Blog 3

As I conducted research for activity three, my eyes were opened even more to the harmful, dangerous, and exploitative labor practices that are occurring just under our noses in the fashion industry. However, what is even more frightening is to think about how we as consumers are fueling this issue with nearly every purchase we make. Brands such as H&M and Zara have been under fire on multiple occasions for unsafe treatment of employees and unsuitable factory conditions. However, the target market for these brands is the demographic that I fall into as a female college student. Playing a role in the unethical actions that these companies take is very unsettling to me and worries me greatly, because when most people see when they look at companies such as these is a store with trendy clothes, at a reasonable price point, that is readily available to them. However, when you dive further into the practices of these companies, you find that there is much more trash than there is treasure. I find this concerning, because the average shopper is most likely not going to take the time or effort to research the companies that they are buying from before they purchase something. So each purchase made by typical shoppers at these stores is going to be perceived as support for the unsafe treatment and conditions of workers, whether the customer is aware of it or not.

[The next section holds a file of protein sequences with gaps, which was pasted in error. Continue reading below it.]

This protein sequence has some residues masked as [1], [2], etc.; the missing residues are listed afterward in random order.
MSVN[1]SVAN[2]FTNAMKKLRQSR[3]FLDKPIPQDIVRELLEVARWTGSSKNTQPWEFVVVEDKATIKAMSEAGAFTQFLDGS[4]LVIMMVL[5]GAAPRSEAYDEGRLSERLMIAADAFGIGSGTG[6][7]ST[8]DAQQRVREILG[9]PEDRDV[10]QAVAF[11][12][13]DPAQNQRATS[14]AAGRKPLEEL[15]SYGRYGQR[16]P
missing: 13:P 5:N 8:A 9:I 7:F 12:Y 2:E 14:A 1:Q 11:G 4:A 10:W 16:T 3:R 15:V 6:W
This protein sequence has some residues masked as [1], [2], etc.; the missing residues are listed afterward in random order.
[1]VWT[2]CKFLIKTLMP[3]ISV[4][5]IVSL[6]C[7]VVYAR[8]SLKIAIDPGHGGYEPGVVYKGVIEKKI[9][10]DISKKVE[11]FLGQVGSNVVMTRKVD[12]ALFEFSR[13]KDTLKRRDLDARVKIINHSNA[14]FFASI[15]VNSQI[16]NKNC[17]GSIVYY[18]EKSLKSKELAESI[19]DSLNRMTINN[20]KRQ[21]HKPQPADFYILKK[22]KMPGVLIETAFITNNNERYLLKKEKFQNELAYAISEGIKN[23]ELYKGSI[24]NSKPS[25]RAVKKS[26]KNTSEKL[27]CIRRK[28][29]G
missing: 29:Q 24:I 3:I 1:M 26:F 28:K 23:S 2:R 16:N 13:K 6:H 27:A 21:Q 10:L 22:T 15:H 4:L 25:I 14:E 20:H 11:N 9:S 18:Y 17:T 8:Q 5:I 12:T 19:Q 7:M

In the poverty reading, I was intrigued by the relationship between environmental degradation and poverty. While reading, I learned that many people view poverty as a direct cause of the weakening, weathered environment while others see it as a result of the destructive practices occurring on Earth. To be honest, I had never really given this notion much thought. I had not considered there ever being a relationship between these two, but now that it has been explained, they are so clearly related.

In the Leyla Acaroglu’s TEDtalk, she discusses the difference between paper and plastic products as well as their uses and impacts on the environment. She begins by posing the idea that paper bags as an alternative to plastic bags may not be as sustainable as we are trained to think. She calls this phenomenon “environmental folklore”, and continues to state that we must rethink folklore and replace it with scientific facts. Most people make choices based on their experiences, so in this case that would mean choosing paper bags over plastic because that is what we have been told is the more sustainable option. However, it often stems from hearsay and not proven fact. Acaroglu applies this idea to many other examples regarding our actions in the environment and the need for new, innovative solutions that promote environmentalism based on fact and not folklore.

Finally, the concept of biophilia was introduced to me this week. By definition based on root words, biophilia means to have a love for life and living systems. Additionally, the biophilia hypothesis states that there is a instinctive bond between humans and other living systems. This means that when we have a this natural affinity for life and the environment, we will innately want to take care of it.

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